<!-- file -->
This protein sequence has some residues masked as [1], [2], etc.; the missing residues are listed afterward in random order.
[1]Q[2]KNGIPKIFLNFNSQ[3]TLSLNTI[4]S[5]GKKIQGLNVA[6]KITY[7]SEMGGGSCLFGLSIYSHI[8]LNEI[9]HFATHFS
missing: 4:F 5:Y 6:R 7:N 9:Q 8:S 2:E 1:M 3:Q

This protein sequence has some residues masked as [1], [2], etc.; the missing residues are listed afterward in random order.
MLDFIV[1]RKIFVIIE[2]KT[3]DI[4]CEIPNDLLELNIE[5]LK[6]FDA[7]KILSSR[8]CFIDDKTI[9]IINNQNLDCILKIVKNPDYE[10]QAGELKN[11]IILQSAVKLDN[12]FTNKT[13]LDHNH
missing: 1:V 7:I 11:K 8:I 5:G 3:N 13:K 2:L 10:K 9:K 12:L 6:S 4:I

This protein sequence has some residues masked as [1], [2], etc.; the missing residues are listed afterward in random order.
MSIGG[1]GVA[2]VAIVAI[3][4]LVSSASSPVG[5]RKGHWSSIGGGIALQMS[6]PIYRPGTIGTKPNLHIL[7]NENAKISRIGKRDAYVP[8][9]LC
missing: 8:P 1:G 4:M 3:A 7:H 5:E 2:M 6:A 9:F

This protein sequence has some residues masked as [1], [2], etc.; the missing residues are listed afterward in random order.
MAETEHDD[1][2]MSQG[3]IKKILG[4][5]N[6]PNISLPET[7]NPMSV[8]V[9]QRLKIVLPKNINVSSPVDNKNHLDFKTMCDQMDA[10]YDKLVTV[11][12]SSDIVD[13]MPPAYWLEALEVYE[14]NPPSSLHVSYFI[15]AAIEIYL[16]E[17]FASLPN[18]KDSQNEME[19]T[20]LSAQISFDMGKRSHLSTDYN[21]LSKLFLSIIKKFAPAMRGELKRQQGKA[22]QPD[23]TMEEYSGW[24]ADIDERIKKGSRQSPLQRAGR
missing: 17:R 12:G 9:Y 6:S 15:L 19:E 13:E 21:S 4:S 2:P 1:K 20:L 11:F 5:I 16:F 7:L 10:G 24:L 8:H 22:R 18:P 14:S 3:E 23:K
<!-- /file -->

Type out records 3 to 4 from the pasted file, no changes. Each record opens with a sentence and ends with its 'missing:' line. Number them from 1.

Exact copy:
This protein sequence has some residues masked as [1], [2], etc.; the missing residues are listed afterward in random order.
MSIGG[1]GVA[2]VAIVAI[3][4]LVSSASSPVG[5]RKGHWSSIGGGIALQMS[6]PIYRPGTIGTKPNLHIL[7]NENAKISRIGKRDAYVP[8][9]LC
missing: 8:P 1:G 4:M 3:A 7:H 5:E 2:M 6:A 9:F

This protein sequence has some residues masked as [1], [2], etc.; the missing residues are listed afterward in random order.
MAETEHDD[1][2]MSQG[3]IKKILG[4][5]N[6]PNISLPET[7]NPMSV[8]V[9]QRLKIVLPKNINVSSPVDNKNHLDFKTMCDQMDA[10]YDKLVTV[11][12]SSDIVD[13]MPPAYWLEALEVYE[14]NPPSSLHVSYFI[15]AAIEIYL[16]E[17]FASLPN[18]KDSQNEME[19]T[20]LSAQISFDMGKRSHLSTDYN[21]LSKLFLSIIKKFAPAMRGELKRQQGKA[22]QPD[23]TMEEYSGW[24]ADIDERIKKGSRQSPLQRAGR
missing: 17:R 12:G 9:Y 6:S 15:L 19:E 13:E 21:S 4:S 2:P 1:K 20:L 11:F 5:I 16:F 7:L 10:G 24:L 8:H 22:R 18:P 14:S 3:E 23:K